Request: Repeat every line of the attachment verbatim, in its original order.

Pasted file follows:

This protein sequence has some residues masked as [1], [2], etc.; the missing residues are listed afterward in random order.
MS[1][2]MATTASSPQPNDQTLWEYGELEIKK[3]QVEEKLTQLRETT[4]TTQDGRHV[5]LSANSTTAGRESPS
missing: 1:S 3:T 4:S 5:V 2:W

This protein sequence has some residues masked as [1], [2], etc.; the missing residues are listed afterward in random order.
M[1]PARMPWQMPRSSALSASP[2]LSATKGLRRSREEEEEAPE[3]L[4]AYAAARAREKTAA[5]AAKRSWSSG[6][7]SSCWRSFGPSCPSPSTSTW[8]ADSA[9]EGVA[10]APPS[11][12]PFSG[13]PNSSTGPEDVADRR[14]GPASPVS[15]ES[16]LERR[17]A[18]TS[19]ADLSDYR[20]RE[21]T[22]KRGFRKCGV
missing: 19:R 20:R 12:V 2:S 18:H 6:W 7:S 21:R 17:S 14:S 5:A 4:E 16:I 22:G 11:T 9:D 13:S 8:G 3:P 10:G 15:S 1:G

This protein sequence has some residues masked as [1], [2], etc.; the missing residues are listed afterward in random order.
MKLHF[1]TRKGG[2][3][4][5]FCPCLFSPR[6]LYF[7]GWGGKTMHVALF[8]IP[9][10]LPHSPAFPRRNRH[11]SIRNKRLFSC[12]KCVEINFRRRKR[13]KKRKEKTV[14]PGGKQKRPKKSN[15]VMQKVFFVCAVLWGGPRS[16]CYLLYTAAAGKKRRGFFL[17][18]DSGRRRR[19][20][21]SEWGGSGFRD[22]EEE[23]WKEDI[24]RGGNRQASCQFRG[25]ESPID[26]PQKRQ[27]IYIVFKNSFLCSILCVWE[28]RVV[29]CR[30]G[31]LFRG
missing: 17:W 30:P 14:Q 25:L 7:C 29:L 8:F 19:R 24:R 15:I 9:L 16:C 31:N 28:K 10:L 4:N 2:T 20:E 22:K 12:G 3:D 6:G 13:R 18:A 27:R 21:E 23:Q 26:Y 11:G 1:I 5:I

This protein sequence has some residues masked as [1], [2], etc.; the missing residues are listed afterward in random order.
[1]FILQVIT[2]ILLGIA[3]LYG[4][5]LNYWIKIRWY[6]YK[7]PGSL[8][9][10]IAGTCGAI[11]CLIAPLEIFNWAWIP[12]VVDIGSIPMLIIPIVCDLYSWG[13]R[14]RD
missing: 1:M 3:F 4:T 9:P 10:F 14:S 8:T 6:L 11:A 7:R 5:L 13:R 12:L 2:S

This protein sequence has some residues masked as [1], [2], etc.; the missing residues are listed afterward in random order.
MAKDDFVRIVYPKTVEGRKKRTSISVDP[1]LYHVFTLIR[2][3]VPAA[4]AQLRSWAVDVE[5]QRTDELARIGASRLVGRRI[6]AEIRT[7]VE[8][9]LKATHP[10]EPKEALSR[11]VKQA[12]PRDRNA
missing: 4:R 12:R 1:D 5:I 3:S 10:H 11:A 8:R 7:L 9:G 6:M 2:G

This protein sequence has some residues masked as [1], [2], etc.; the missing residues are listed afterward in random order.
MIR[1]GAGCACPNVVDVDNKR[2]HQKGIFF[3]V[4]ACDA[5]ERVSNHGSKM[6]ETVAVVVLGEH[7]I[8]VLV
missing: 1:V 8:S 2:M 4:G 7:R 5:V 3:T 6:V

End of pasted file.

This protein sequence has some residues masked as [1], [2], etc.; the missing residues are listed afterward in random order.
MS[1][2]MATTASSPQPNDQTLWEYGELEIKK[3]QVEEKLTQLRETT[4]TTQDGRHV[5]LSANSTTAGRESPS
missing: 1:S 3:T 4:S 5:V 2:W

This protein sequence has some residues masked as [1], [2], etc.; the missing residues are listed afterward in random order.
M[1]PARMPWQMPRSSALSASP[2]LSATKGLRRSREEEEEAPE[3]L[4]AYAAARAREKTAA[5]AAKRSWSSG[6][7]SSCWRSFGPSCPSPSTSTW[8]ADSA[9]EGVA[10]APPS[11][12]PFSG[13]PNSSTGPEDVADRR[14]GPASPVS[15]ES[16]LERR[17]A[18]TS[19]ADLSDYR[20]RE[21]T[22]KRGFRKCGV
missing: 19:R 20:R 12:V 2:S 18:H 6:W 7:S 21:R 17:S 14:S 5:A 4:E 16:I 22:G 11:T 9:D 13:S 8:G 3:P 10:G 15:S 1:G

This protein sequence has some residues masked as [1], [2], etc.; the missing residues are listed afterward in random order.
MKLHF[1]TRKGG[2][3][4][5]FCPCLFSPR[6]LYF[7]GWGGKTMHVALF[8]IP[9][10]LPHSPAFPRRNRH[11]SIRNKRLFSC[12]KCVEINFRRRKR[13]KKRKEKTV[14]PGGKQKRPKKSN[15]VMQKVFFVCAVLWGGPRS[16]CYLLYTAAAGKKRRGFFL[17][18]DSGRRRR[19][20][21]SEWGGSGFRD[22]EEE[23]WKEDI[24]RGGNRQASCQFRG[25]ESPID[26]PQKRQ[27]IYIVFKNSFLCSILCVWE[28]RVV[29]CR[30]G[31]LFRG
missing: 17:W 30:P 14:Q 25:L 7:C 29:L 8:F 19:R 24:R 15:I 9:L 16:C 31:N 28:K 10:L 4:N 2:T 20:E 22:K 12:G 3:D 6:G 13:R 18:A 27:R 21:E 23:Q 26:Y 11:G 1:I 5:I

This protein sequence has some residues masked as [1], [2], etc.; the missing residues are listed afterward in random order.
[1]FILQVIT[2]ILLGIA[3]LYG[4][5]LNYWIKIRWY[6]YK[7]PGSL[8][9][10]IAGTCGAI[11]CLIAPLEIFNWAWIP[12]VVDIGSIPMLIIPIVCDLYSWG[13]R[14]RD
missing: 1:M 3:F 4:T 9:P 10:F 14:S 8:T 6:L 11:A 7:R 5:L 13:R 12:L 2:S

This protein sequence has some residues masked as [1], [2], etc.; the missing residues are listed afterward in random order.
MAKDDFVRIVYPKTVEGRKKRTSISVDP[1]LYHVFTLIR[2][3]VPAA[4]AQLRSWAVDVE[5]QRTDELARIGASRLVGRRI[6]AEIRT[7]VE[8][9]LKATHP[10]EPKEALSR[11]VKQA[12]PRDRNA
missing: 4:R 12:R 1:D 5:I 3:S 10:H 11:A 8:R 7:L 9:G 6:M 2:G

This protein sequence has some residues masked as [1], [2], etc.; the missing residues are listed afterward in random order.
MIR[1]GAGCACPNVVDVDNKR[2]HQKGIFF[3]V[4]ACDA[5]ERVSNHGSKM[6]ETVAVVVLGEH[7]I[8]VLV
missing: 1:V 8:S 2:M 4:G 7:R 5:V 3:T 6:V